Diversity in the Classroom

16 May

Many classrooms, especially in higher education institutions offer a high degree of diversity which is both a boon and a challenge. In the initial few months, it is easy for students to revert to their comfort zones and stay with their ‘type’. This is not the healthiest development as these cliques could even become gangs.

Even if that does not happen, it is a sad waste of an opportunity to learn from a larger community. One of the most common reports is one of a North South divide. Separated by language and food preferences, and received wisdom on both, students and those in charge of their pastoral care must work hard to bridge this gap. It is one of the easiest to break, unlike religion or caste and the hardest sex. Girls and Boys have separate living arrangements. With limited hours to study and play together, they have very different experiences of student life. This diversity is probably the toughest to engage with and deliver learning to both groups in the classroom.

The objective really is for all groups to be together in the same classroom, working together as a team. They do not need to be identical, or work as one, but together, like a well oiled machine. For this to happen, one does need professional norms to be laid down and implemented in the classroom.

Diversity needs an explicit acknowledgment of differences and a cognitive assertion of their immateriality.

The leader of the classroom, ideally the teacher, must lead by example. This is the most efficient, direct and effective way of smoothening in the classroom. There are various tools that a teacher or class leader can use to manage diversity… and some of these are similar to those used to manage the range of abilities in a classroom, while others are the complete opposite. Thus a teacher has the delicate task of balancing between range and diversity management all the time. This while focusing on content, assessment and achievement (still think that teachers are paid enough?.

While the principle clearly is to treat everyone equally in the classroom, regardless of where they come from, there is a degree of knowledge and sensitivity required. For example, a teacher cannot wish the class a Happy Easter or Happy Muharram. Nor would it be appropriate to use examples in class that are specific to one sectarian context. For example, a lesson on transportation would be sensitive to diversity if it includes a discussion on the entire range – walking to personal planes. It is not just the poor who can feel left out. A truly diverse session works to the entire spectrum.

The first step is to lay down ground rules, preferably at the beginning of the year or session. And these rules apply to everybody. But more important than the first step is the thinking and effort that goes into defining the ground rules. These must be well thought through, because nothing can be worse than a rule that proves to be wrong – it undermines the effort and undermines the authority of the teacher. Ground rules must be simple and robust.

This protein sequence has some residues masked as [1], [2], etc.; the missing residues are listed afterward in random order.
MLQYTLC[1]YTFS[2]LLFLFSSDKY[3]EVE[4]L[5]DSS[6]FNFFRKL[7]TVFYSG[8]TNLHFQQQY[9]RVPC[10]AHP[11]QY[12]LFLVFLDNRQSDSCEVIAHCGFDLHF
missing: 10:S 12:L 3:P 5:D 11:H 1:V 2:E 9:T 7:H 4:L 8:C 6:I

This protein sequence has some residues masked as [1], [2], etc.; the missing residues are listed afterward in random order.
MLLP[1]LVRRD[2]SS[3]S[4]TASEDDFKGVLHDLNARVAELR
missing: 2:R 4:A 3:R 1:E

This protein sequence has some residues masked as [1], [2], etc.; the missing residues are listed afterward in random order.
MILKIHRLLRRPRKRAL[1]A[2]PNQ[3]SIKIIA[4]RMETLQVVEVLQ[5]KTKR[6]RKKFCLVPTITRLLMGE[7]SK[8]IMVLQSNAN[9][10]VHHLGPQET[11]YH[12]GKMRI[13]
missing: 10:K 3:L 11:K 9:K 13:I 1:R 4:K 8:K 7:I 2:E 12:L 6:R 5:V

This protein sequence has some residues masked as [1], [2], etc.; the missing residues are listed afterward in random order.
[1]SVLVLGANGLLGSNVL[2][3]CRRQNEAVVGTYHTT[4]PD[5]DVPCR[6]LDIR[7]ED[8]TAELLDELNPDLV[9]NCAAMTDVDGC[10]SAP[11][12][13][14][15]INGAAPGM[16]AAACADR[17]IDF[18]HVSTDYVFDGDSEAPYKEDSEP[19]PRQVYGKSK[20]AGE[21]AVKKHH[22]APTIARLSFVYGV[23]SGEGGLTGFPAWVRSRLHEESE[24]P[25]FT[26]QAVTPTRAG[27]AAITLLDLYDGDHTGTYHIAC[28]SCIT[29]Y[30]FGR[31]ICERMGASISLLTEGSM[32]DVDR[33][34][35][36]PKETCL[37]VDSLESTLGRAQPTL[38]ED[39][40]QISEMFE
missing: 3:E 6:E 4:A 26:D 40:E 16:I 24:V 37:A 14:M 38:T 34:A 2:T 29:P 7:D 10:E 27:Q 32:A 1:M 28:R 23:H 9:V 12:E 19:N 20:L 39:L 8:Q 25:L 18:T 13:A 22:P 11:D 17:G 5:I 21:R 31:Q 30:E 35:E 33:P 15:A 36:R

Such as – all assignments must be submitted by a particular date. Sticking to this rule is not just about maintaining discipline, it is about equal treatment. Similarly, starting a class on time is about equal opportunity – everyone has a chance to come in on time and access the learning.

There is a fine line between equal opportunity and equal access. In building accessibility, we have forgotten that nothing must be or can be for free – it must be earned. This is the essence of civilised society – that we each have our bounds, defined by what we have earned.

Recently there was a case when the VC of a state medical university requested the higher authorities to pass a bunch of students because they had been appearing for the same examination for five years and failing. This is not equality. They had equal opportunity to study and appear for the same examination as everyone else. They had access to the same lessons and libraries as everyone else. The egalitarianism and possibly positive discrimination in this and other cases can only extend to equal opportunities. Not to equal results. In this case, the five who could not pass their examinations obviously do not know enough to practice as doctors – I certainly would not want to be treated by them.

While there still may be a case for positive discrimination whether by economic circumstances or other criteria this can only extend to access to the institution or program. Once the students are in, they are all on an equal footing. Thus, equal treatment in examinations and results too. Once they graduate(high school or college), again, everybody has earned according to their merit and been rewarded likewise. A diverse and equal group.


This article was published in the Times of India Blogs on May 15, 2012. Link here: blogs.timesofindia.indiatimes.com/educable/entry/diversity-in-the-classroom


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